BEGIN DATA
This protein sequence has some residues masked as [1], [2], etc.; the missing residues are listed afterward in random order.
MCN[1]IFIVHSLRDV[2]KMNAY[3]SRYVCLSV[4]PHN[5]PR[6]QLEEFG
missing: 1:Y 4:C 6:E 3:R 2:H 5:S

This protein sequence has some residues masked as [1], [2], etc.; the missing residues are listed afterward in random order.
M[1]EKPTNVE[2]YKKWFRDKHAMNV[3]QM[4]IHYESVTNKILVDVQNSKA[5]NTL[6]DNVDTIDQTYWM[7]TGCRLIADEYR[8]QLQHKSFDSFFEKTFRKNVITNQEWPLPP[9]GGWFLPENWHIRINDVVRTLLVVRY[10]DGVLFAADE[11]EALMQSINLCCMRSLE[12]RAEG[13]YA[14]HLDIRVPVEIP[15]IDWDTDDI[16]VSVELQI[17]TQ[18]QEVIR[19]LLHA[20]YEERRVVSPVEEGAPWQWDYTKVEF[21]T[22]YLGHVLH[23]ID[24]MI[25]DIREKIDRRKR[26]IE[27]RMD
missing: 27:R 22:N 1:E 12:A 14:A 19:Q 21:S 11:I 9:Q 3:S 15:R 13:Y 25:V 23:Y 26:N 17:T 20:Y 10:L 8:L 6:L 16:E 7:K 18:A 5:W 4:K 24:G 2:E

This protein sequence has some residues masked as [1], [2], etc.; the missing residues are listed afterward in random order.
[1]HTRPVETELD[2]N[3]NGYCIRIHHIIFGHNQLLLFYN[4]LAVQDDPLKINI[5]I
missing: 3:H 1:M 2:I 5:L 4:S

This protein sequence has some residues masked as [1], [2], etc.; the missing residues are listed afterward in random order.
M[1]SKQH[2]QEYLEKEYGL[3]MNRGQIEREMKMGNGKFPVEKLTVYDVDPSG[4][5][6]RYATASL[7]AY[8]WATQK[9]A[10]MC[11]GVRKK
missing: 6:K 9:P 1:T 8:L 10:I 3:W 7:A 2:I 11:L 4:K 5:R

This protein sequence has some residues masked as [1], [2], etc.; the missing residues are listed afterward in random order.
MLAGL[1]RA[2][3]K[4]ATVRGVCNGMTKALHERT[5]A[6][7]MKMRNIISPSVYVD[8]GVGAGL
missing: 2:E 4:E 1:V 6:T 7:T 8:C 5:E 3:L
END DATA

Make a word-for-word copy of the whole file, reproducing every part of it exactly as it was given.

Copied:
This protein sequence has some residues masked as [1], [2], etc.; the missing residues are listed afterward in random order.
MCN[1]IFIVHSLRDV[2]KMNAY[3]SRYVCLSV[4]PHN[5]PR[6]QLEEFG
missing: 1:Y 4:C 6:E 3:R 2:H 5:S

This protein sequence has some residues masked as [1], [2], etc.; the missing residues are listed afterward in random order.
M[1]EKPTNVE[2]YKKWFRDKHAMNV[3]QM[4]IHYESVTNKILVDVQNSKA[5]NTL[6]DNVDTIDQTYWM[7]TGCRLIADEYR[8]QLQHKSFDSFFEKTFRKNVITNQEWPLPP[9]GGWFLPENWHIRINDVVRTLLVVRY[10]DGVLFAADE[11]EALMQSINLCCMRSLE[12]RAEG[13]YA[14]HLDIRVPVEIP[15]IDWDTDDI[16]VSVELQI[17]TQ[18]QEVIR[19]LLHA[20]YEERRVVSPVEEGAPWQWDYTKVEF[21]T[22]YLGHVLH[23]ID[24]MI[25]DIREKIDRRKR[26]IE[27]RMD
missing: 27:R 22:N 1:E 12:A 14:A 19:Q 21:S 11:I 9:Q 3:S 15:R 13:Y 25:V 23:Y 26:N 17:T 20:Y 10:L 8:L 6:L 16:E 7:K 18:A 5:W 4:K 24:G 2:E

This protein sequence has some residues masked as [1], [2], etc.; the missing residues are listed afterward in random order.
[1]HTRPVETELD[2]N[3]NGYCIRIHHIIFGHNQLLLFYN[4]LAVQDDPLKINI[5]I
missing: 3:H 1:M 2:I 5:L 4:S

This protein sequence has some residues masked as [1], [2], etc.; the missing residues are listed afterward in random order.
M[1]SKQH[2]QEYLEKEYGL[3]MNRGQIEREMKMGNGKFPVEKLTVYDVDPSG[4][5][6]RYATASL[7]AY[8]WATQK[9]A[10]MC[11]GVRKK
missing: 6:K 9:P 1:T 8:L 10:I 3:W 7:A 2:I 11:L 4:K 5:R

This protein sequence has some residues masked as [1], [2], etc.; the missing residues are listed afterward in random order.
MLAGL[1]RA[2][3]K[4]ATVRGVCNGMTKALHERT[5]A[6][7]MKMRNIISPSVYVD[8]GVGAGL
missing: 2:E 4:E 1:V 6:T 7:T 8:C 5:E 3:L